In an economic bind, Pyongyang dances around reform
PYONGYANG Thousands of troops, row upon row of tanks and ballistic missiles. The meticulously choreographed parade on Oct. 10 to mark the 70th anniversary of North Korea's ruling Workers' Party was intended to showcase its military might to the world. But while less obvious to outsiders, the regime is equally keen to revamp its outdated economic system.
Central to this effort, being spearheaded by supreme leader Kim Jong Un, is the attempt to boost the productivity of farms and factories by giving those who run them more decision-making power and greater accountability.
Kim is also setting up special economic zones and courting foreign investment more seriously than his predecessors.
In late September, I visited North Korea as part of a delegation of Japanese economists. During the weeklong tour, we had a firsthand look at, among other things, major construction sites, shopping complexes, an international trade fair, collective farms and tourist resorts. We also interviewed senior researchers at government think tanks.
My overall impression is that of a country facing a profound dilemma: How can an isolated dictatorship take in foreign technologies, ideas and money without jeopardizing its grip on power?
MORE POWER, MORE PRESSURE North Korea's two economic policy priorities at the moment are promoting science and technology and improving its citizens' living standards, according to Kim Sang Hak, division director at government think tank the Academy of Social Science, Economy Institute.
"Our economy has been improving since 2000, but production has yet to normalize in some sectors," Kim said, adding that North Korea has switched to making economic plans on a yearly basis, rather than drawing up multiyear blueprints as before.
Kim Jong Un outlined a basic principle for revamping the economy in a key speech on May 30 last year. Referred to by locals as the "5/30 discourse," the speech called for more freedom and responsibility at factories and on collective farms.
Under this principle, factory managers now have greater discretion in planning, production and worker management. They also have more control over their finances. They are now allowed to use profits to raise wages or fund research and development, for example.
Pyongyang also lets certain operators deal with foreign businesses, set up joint ventures and launch joint production.
The idea behind these changes is to tap citizens' ingenuity. With the country facing economic sanctions and foreign currency shortages, "the state cannot ensure that factories will get the necessary materials and equipment," Kim of the government think tank said. If they do not get what they need, "factories end up having surplus labor."
In other words, managers must take the initiative in seeking out new business opportunities and finding ways to utilize their surplus workforce.
A BIT BRIGHTER The 11th Pyongyang Autumn International Trade Fair, held Sept. 21-24 at the capital's Three-Revolution Exhibition center, attracted 305 companies from a total of 16 economies, including China, Malaysia, Singapore, Germany and Taiwan.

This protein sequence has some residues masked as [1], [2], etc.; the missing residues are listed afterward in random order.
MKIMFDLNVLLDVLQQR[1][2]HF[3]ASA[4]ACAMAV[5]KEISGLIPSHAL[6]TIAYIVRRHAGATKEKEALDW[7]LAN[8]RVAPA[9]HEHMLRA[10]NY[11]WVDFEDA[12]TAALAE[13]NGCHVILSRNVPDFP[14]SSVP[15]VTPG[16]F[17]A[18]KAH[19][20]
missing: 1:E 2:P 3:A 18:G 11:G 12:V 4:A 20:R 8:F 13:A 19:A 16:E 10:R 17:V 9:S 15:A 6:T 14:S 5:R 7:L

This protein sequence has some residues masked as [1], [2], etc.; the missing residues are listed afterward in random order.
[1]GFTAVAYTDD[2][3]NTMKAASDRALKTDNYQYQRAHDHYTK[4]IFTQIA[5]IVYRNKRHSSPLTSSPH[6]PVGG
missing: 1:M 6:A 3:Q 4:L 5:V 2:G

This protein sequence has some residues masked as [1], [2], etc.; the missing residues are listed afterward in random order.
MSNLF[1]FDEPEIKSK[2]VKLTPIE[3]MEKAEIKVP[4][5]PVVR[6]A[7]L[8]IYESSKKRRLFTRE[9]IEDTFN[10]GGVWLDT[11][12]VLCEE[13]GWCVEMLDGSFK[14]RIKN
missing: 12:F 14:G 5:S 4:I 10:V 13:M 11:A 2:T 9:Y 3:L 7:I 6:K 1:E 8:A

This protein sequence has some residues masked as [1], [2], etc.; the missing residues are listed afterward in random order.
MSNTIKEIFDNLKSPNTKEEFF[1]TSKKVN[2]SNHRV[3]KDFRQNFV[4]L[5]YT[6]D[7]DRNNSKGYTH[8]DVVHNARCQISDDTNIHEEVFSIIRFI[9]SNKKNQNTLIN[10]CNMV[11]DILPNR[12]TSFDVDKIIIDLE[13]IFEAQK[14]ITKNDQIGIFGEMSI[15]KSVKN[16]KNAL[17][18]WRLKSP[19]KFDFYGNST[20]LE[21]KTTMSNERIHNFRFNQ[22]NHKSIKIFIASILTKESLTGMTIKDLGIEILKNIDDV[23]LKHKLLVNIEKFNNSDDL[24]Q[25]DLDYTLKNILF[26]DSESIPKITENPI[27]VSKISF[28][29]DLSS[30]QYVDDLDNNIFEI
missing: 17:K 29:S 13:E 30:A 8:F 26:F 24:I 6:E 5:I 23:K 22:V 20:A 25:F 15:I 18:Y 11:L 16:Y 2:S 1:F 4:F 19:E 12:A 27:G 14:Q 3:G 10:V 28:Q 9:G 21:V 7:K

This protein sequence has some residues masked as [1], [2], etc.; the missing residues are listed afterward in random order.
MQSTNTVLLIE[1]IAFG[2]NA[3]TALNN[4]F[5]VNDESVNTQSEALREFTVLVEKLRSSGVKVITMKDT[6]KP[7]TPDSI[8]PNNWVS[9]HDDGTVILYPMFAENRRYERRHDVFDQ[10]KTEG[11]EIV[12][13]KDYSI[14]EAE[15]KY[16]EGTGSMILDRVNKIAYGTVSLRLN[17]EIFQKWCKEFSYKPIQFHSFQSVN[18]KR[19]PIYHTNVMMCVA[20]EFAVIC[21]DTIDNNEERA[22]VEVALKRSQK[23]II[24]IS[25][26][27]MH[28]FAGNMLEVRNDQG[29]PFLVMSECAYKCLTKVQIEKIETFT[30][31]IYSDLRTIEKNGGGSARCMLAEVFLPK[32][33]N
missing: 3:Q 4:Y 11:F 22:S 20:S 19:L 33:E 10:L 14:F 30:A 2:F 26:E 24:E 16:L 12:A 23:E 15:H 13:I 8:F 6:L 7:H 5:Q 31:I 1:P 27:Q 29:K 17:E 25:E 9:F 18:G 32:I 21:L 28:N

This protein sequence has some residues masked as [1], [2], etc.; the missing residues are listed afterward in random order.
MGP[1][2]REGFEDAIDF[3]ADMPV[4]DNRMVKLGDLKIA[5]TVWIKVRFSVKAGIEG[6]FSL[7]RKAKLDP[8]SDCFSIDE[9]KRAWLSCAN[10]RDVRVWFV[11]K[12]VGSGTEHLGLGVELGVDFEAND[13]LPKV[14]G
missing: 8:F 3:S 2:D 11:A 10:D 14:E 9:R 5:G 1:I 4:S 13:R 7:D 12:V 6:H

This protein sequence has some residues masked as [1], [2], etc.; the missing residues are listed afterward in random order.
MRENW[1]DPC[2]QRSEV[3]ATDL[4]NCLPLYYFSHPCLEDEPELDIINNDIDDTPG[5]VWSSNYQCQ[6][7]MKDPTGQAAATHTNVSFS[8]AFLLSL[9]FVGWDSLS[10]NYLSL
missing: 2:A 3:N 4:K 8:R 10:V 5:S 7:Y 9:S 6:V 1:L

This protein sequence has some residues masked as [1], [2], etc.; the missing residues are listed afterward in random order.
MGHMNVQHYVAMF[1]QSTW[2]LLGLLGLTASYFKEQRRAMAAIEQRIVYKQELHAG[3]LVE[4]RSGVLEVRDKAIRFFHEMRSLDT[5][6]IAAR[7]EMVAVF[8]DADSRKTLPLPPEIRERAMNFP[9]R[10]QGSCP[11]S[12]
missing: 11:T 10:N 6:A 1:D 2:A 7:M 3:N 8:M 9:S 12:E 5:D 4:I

Of those, 153 were North Korean, according to Ho Pyong Chol, director of Korean International Exhibition, the fair's organizer. It is a marked change from previous years, when only 40 or 50 local companies took part.
Ho attributed the sharp increase to the "industrial revolution policy" of Kim Jong Il, the former leader and Kim Jong Un's late father, as well as to the introduction of computerized numerical control systems. As local companies became more confident in the quality of their products, "their desire to promote their offerings has grown," Ho explained.
Products on display at the fair included consumer electronics, such as flat-panel television sets and personal computers from a North Korea-China joint venture, as well as machinery and building materials.
Outside the exhibition hall, Chinese trucks and passenger cars were on display, as were electric bicycles, a popular product in Pyongyang nowadays.
Next, we visited the Gwangbok District Commercial Center, a supermarket jointly set up recently by Chinese and North Korean companies. According to the employee who showed us around, 70% of the goods sold at the store are North Korean made.
"More than 90% of food items we sell are domestically sourced," he said. "Chinese products used to dominate our food section, but it has changed as awareness about food safety grows."
The Kim leadership has also pressed the military industry to expand production of consumer goods. This and the growing competition among newly empowered companies have contributed to the increased availability of products.
When I last visited the North Korean capital, in 1997, the country was still reeling from the collapse of the Soviet Union and grappling with devastating natural disasters. Food and other daily necessities were scarce. Today, Pyongyang, the showpiece of the regime, is a different city. There are more cars on the streets, and some areas of the capital now even experience traffic jams during rush hour.